Harris filed suit asserting that Scott violated his Fourth Amendment rights during the pursuit by using excessive force. After rulings in the lower courts denied Scott’s summary judgment motion on a qualified immunity claim, the matter went before the Supreme Court where, in an 8-1 ruling, they reversed and held that Scott’s effort to end the chase by forcing Harris off the road was justifiable and reasonable and that Scott was entitled to immunity.
With a quadriplegic plaintiff looking for relief from the judicial system, how is that the Supreme Court found in Defendant Scott’s favor? In a rare and uncommon move for the Supreme Court, they accepted the presentation of video evidence of the chase, the main contributing factor that influenced the court’s decision. Writing for the Court, Justice Scalia concluded, “It is clear from the videotape (Harris) posed an actual and imminent threat to the lives of any pedestrians who might have been present, to other civilian motorists, and to the officers involved in the chase, thus contradicting Harris’ version of the facts.”
In future cases where video evidence is introduced, litigants will be able to cite Scott v. Harris that a court, not a jury, is competent to decide issues usually left to the jury to determine, particularly where video evidence contradicts the nonmovant’s account of the facts.
While security footage can be used to support or refute criminal behaviors, or aid in civil cases, it has also proven valuable in uncovering police corruption and/or ineptness, and in fact, may be the best way to circumvent police lies and collusion.
In 2004, during the Republican National Convention in New York City, a massive number of protesters participated in a broad range of activities, resulting in over 1800 arrests, a record number for any political convention in the U.S. Most of those arrested were carrying out lawful and peaceful actions, yet the NYPD claimed disorderly conduct and fabricated a number of the charges. Video evidence, contradicting the assertions of the police, and much of it provided by private parties, proved the innocence of hundreds of people, with over 400 of the cases dropped.
In another incident last summer, near the Philadelphia airport, four friends made a 3:00 a.m. stop in a convenience store shortly after being involved in a minor fender-bender with their Mazda. The driver of the other vehicle, the son of a police officer, rear-ended the Mazda with his Buick, then left the scene after a purported exchange between the parties.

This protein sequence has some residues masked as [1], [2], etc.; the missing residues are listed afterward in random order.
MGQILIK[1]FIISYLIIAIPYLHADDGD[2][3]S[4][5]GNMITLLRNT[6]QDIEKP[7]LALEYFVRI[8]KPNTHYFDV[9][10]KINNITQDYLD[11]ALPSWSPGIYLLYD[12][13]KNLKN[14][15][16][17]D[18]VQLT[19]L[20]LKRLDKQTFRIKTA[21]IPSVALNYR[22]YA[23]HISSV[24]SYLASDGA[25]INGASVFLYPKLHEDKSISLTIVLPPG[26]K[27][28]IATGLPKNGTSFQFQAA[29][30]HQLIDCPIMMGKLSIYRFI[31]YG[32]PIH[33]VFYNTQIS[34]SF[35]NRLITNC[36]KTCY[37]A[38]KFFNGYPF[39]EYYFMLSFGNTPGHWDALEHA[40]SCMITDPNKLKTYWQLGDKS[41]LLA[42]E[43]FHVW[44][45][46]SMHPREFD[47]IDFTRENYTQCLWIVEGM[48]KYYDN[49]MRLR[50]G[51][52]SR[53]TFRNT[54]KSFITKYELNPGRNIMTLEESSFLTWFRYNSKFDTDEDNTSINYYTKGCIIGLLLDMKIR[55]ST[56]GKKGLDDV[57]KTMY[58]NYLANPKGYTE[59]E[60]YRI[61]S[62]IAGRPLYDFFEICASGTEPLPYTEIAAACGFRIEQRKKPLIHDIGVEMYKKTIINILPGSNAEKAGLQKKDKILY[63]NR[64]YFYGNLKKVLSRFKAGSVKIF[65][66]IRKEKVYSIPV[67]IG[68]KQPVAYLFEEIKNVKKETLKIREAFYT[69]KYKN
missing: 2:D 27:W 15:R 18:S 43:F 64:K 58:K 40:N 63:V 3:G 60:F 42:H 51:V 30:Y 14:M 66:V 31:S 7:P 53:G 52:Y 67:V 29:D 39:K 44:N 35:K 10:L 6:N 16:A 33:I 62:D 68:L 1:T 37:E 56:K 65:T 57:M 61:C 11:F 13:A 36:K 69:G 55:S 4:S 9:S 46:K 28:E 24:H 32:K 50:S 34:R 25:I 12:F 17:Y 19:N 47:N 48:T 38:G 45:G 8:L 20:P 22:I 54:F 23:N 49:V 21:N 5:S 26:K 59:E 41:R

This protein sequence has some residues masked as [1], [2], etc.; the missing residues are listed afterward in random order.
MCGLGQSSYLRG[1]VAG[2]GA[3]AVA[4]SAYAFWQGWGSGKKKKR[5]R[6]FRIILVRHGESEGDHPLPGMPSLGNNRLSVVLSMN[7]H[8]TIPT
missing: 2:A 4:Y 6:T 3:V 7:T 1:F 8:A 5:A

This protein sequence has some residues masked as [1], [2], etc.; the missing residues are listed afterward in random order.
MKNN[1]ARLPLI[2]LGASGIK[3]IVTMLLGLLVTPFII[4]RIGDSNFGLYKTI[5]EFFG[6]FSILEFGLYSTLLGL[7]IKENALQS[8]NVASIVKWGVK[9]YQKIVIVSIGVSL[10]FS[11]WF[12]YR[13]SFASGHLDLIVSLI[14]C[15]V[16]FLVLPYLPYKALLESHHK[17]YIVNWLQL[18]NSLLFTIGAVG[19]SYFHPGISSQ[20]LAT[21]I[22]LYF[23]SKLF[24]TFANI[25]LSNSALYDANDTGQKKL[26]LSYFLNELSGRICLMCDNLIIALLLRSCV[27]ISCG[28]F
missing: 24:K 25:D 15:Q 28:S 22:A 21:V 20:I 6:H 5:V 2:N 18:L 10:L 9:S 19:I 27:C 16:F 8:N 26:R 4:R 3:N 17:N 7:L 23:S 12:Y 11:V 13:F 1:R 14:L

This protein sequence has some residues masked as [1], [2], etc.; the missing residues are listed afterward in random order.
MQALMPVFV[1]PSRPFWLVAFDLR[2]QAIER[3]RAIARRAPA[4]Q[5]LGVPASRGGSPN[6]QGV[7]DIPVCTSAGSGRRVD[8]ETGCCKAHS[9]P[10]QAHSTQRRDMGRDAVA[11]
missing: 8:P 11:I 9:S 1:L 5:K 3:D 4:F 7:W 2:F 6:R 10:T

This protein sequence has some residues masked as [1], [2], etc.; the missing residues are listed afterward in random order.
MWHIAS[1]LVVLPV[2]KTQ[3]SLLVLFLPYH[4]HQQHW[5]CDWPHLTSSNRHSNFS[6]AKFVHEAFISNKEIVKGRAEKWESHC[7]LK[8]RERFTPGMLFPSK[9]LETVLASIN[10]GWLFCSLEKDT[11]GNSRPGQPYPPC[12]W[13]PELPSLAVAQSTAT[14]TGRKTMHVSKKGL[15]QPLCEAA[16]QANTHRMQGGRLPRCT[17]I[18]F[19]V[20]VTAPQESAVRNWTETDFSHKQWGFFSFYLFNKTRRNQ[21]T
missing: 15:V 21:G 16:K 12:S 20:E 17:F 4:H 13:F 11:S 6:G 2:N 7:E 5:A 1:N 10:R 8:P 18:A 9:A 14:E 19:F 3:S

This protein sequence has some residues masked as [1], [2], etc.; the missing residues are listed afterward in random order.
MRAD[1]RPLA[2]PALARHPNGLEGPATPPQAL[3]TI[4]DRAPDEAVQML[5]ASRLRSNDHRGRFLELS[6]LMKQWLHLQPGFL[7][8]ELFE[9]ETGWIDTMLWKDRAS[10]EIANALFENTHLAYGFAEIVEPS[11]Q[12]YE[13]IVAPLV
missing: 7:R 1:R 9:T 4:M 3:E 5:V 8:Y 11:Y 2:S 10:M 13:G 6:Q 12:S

The Buick’s driver located his father, on duty that night, and the two set out to locate the Mazda, spotted in the store’s parking lot. Moments after entering the store, 20-year-old Agnes Lawless was standing at the counter when Officer Lopez, father to the other driver, grabbed Lawless from behind and violently pushed her, striking her with his left hand and shoving and striking his gun in her face with his right hand. In a frantic struggle to defend herself, Lawless was arrested and charged with assaulting the officer.
Lawless and her friends filed complaints with the police department’s Internal Affairs division, but in many cases like this it’s the defendant’s word against that of the police except when there’s surveillance video to prove one’s innocence. The case against Lawless was dropped after video footage from the store’s four security cameras were examined.
In some instances when viewing video evidence, such as with the Lawless incident, the truth is blatantly clear-cut, by even the untrained observer. But in many cases, the proof often falls into gray areas easily argued between opposing parties. When a video forensic expert’s observations, analysis, and opinion are based on his own perceptions, experience, and expertise, especially without a governing of the profession or widespread acceptance of the science, it’s easy to see why video forensics is sometimes discounted.
Yet, in a world laden with video technology, and with video surveillance systems in nearly every public environment you can imagine, the task of interpreting what is seen on video, including authenticating and clarifying the images, is not within the realm of the legal profession. When the videotape is rewound, it is best left to the experts who can help the court better understand the technology and circumstances as they relate to each incident. That is unless you’re on the side of the fence that thinks video forensics is a bunch of junk. Ultimately, however, in this author’s opinion, especially given the amount of forensic video evidence surfacing in the courts today, the science of video forensics will soon earn the respect of all legal personnel.